The bull market in US equities is now 10 years old. On 9 March 2009, following the dramatic declines as a result of the global financial crisis, US stocks finally started to climb up again. For the past decade, despite some nasty brief corrections, prices have continued to rise ever higher.
Will the FTSE 100 continue its fine form? We outline the bull and bear cases.
There are clear dangers for markets ahead, including the Russian bear and a mountain of debt that has built up around the world.
Following heightened trade US-China trade tensions, Japan’s markets took a beating. Some investors, however, were already souring.
Something scary is bubbling under the surface in financial markets and could blow up into a sub-prime style crisis, leading fund managers have warned. The reason? Investors have become too complacent about macro risks and are behaving as if the era of cheap and easy money will never end.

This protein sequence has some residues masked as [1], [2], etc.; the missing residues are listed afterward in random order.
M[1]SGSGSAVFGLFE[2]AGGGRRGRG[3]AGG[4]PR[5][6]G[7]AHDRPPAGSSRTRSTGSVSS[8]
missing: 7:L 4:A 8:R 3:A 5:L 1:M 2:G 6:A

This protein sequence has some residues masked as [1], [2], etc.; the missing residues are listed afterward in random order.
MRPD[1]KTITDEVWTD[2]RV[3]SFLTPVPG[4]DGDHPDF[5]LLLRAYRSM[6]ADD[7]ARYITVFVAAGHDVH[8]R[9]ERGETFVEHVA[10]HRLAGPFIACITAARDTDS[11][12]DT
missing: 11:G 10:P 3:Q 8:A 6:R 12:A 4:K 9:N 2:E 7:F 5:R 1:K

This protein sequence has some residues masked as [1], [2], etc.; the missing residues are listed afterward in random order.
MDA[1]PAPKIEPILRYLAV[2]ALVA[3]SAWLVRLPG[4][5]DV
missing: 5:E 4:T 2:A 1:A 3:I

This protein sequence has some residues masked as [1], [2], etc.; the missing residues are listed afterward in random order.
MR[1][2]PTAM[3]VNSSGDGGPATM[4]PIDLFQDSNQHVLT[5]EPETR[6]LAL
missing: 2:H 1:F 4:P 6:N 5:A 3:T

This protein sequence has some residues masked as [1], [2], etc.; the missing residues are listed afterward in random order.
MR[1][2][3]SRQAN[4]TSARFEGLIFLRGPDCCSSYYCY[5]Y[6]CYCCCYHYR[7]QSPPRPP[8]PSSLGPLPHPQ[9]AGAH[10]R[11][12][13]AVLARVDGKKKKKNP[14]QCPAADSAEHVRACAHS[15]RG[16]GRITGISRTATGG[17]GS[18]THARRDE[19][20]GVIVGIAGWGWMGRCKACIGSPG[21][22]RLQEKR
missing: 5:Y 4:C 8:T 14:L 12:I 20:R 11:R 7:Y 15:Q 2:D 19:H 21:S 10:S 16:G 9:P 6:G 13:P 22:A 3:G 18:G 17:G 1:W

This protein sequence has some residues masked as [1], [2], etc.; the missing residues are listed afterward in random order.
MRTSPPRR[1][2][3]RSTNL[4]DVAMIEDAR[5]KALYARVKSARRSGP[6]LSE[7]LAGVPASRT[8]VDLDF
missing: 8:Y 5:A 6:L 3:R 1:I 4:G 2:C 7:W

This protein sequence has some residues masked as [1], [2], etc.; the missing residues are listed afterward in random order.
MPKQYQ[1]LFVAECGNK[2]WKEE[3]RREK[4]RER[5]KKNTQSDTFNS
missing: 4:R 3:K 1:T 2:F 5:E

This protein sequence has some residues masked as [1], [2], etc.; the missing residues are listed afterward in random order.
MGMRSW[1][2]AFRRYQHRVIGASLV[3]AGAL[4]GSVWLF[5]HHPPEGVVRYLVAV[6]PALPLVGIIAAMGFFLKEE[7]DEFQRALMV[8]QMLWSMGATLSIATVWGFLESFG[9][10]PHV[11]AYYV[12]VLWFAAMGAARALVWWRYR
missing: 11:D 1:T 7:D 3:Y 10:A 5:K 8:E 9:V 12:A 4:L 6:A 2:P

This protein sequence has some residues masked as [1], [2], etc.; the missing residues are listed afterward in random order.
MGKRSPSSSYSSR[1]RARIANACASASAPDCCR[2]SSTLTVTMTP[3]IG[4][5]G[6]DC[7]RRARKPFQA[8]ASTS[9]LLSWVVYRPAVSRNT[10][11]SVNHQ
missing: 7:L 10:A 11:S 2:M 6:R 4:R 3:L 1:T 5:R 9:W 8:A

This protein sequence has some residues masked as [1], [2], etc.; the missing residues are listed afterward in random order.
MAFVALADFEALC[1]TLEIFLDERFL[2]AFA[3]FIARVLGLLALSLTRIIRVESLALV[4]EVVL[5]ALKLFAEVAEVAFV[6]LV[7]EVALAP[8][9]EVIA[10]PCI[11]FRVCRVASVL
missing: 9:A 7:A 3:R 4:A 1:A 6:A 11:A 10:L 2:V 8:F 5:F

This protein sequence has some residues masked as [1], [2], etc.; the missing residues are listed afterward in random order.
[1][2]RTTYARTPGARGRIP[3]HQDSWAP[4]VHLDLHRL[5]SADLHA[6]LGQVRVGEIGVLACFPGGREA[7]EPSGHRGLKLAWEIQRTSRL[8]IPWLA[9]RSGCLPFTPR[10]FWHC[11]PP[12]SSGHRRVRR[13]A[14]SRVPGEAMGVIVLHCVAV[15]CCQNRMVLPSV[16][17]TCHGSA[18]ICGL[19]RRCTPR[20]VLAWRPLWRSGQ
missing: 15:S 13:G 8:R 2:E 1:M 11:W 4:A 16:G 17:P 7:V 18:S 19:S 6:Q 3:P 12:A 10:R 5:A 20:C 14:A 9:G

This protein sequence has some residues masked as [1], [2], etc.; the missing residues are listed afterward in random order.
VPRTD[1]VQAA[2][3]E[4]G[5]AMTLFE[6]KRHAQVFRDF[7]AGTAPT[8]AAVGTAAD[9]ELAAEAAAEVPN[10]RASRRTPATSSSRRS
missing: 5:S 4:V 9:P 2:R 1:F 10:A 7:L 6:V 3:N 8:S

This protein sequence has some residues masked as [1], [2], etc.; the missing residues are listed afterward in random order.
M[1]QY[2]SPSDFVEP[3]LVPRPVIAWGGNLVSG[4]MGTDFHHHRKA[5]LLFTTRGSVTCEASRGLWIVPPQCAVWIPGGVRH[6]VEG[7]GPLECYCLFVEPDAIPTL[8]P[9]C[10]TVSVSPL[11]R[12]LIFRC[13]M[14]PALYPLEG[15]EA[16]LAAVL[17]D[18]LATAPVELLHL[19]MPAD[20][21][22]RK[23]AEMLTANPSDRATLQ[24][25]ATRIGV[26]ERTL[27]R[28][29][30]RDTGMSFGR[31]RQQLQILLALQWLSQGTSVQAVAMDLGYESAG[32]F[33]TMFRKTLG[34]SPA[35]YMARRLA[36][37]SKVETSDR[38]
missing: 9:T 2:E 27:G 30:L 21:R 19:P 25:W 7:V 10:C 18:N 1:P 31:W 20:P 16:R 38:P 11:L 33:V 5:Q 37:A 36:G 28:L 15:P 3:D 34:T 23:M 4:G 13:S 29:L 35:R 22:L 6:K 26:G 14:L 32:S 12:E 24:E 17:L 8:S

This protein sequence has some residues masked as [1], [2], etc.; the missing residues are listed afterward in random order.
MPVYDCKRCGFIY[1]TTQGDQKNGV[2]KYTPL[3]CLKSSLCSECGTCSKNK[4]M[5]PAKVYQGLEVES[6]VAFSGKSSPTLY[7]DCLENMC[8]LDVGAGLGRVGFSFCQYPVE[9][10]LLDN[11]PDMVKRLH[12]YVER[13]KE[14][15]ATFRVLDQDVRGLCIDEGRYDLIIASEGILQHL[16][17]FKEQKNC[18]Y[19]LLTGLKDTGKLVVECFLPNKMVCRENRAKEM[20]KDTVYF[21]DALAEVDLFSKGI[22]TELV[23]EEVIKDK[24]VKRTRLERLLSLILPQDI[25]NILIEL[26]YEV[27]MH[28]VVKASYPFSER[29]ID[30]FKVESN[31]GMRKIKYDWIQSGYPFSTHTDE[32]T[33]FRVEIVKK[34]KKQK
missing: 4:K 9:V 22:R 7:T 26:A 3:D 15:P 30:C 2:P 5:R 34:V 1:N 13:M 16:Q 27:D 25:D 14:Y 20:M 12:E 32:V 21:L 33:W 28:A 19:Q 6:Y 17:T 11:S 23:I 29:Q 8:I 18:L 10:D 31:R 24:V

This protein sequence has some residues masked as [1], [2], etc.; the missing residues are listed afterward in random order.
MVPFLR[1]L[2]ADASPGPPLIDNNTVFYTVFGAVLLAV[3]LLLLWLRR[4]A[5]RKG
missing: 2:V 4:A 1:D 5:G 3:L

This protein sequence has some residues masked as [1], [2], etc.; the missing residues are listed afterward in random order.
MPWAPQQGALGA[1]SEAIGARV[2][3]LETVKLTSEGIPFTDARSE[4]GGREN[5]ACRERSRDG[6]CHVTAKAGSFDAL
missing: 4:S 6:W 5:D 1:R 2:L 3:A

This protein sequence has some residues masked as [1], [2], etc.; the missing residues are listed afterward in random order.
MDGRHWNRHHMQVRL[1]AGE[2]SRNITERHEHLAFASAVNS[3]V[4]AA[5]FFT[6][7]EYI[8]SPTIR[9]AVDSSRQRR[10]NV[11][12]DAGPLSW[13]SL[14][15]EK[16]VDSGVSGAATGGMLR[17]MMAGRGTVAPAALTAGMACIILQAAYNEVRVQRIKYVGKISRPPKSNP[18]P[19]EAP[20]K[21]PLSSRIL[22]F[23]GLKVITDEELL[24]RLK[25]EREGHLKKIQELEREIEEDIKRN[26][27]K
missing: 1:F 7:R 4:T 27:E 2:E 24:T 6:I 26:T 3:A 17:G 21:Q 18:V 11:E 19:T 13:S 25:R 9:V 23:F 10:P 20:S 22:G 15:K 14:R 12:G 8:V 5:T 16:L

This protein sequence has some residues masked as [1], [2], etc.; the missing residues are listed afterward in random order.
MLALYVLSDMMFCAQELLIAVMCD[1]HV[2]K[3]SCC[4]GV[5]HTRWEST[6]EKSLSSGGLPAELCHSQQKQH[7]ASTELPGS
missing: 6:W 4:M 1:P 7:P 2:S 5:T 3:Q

After last week’s bout of volatility, markets appear to have once again returned to calm.
Global stock markets have recovered their poise, suggesting a more pronounced market correction is off the cards.
Last week’s global equity sell-off has continued Monday morning, with the FTSE 100 losing over 1 per cent since the opening bell.
Whether you are cautious or bullish on market prospects, investment trusts are an increasingly popular choice.
Bitcoin frenzy has echoes of the dotcom boom and indicates that euphoria is spilling over from the stock markets.